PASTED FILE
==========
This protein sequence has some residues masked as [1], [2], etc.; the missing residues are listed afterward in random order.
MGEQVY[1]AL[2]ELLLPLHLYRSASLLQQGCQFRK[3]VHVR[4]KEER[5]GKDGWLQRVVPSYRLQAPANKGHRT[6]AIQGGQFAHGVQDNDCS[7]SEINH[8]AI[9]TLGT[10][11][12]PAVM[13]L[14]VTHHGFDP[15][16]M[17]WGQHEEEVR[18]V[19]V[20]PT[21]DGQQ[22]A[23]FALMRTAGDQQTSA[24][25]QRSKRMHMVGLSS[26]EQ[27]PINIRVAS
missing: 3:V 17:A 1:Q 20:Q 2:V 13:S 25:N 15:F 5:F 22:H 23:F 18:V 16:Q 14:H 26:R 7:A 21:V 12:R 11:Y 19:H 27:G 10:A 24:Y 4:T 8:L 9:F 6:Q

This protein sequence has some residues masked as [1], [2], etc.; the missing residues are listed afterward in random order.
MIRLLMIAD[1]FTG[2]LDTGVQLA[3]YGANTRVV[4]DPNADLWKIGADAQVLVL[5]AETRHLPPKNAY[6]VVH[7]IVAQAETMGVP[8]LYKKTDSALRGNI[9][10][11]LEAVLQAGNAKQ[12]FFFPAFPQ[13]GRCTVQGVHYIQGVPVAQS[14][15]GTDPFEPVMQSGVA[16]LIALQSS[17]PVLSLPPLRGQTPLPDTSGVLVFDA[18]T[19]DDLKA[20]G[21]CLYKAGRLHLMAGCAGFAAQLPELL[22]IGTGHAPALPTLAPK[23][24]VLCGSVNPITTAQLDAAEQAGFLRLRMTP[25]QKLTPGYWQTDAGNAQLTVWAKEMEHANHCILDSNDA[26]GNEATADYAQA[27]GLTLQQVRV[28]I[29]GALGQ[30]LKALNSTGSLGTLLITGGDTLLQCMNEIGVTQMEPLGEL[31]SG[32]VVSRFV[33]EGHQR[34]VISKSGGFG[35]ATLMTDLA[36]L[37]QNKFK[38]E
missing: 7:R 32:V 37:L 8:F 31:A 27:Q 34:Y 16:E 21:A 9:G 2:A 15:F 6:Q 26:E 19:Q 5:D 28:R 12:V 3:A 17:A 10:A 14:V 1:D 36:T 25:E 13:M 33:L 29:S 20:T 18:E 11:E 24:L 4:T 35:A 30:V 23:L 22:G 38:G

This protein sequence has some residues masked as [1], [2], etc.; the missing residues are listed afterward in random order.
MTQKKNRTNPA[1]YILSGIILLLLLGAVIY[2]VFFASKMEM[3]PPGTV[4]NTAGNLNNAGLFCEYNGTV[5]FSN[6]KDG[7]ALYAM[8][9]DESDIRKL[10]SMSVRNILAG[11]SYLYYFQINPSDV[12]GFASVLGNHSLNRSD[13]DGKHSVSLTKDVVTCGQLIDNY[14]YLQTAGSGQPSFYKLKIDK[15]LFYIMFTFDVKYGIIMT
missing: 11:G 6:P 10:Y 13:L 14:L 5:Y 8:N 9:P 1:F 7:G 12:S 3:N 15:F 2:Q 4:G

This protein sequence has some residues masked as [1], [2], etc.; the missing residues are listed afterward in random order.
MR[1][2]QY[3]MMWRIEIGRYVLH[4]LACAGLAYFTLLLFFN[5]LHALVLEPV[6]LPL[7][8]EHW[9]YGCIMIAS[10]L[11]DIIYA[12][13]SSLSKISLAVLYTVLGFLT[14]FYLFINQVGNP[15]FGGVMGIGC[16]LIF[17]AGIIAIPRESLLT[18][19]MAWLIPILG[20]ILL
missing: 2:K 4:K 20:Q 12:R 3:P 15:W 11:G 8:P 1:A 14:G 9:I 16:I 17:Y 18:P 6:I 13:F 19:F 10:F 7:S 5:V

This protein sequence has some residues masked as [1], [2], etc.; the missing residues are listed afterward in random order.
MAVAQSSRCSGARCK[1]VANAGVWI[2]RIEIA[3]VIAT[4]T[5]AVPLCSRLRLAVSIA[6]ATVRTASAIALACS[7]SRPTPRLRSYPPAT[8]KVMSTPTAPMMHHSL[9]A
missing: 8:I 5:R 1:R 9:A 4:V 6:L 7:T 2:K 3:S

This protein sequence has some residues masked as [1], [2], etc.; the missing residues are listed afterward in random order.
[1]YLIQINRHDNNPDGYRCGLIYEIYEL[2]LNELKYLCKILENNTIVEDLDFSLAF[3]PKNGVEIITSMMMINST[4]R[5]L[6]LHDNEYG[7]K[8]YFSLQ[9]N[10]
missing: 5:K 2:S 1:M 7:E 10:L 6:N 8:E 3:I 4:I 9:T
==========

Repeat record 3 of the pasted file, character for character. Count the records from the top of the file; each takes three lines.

This protein sequence has some residues masked as [1], [2], etc.; the missing residues are listed afterward in random order.
MTQKKNRTNPA[1]YILSGIILLLLLGAVIY[2]VFFASKMEM[3]PPGTV[4]NTAGNLNNAGLFCEYNGTV[5]FSN[6]KDG[7]ALYAM[8][9]DESDIRKL[10]SMSVRNILAG[11]SYLYYFQINPSDV[12]GFASVLGNHSLNRSD[13]DGKHSVSLTKDVVTCGQLIDNY[14]YLQTAGSGQPSFYKLKIDK[15]LFYIMFTFDVKYGIIMT
missing: 11:G 6:P 10:Y 13:L 14:L 5:Y 8:N 9:P 1:F 7:G 12:S 3:N 15:F 2:Q 4:G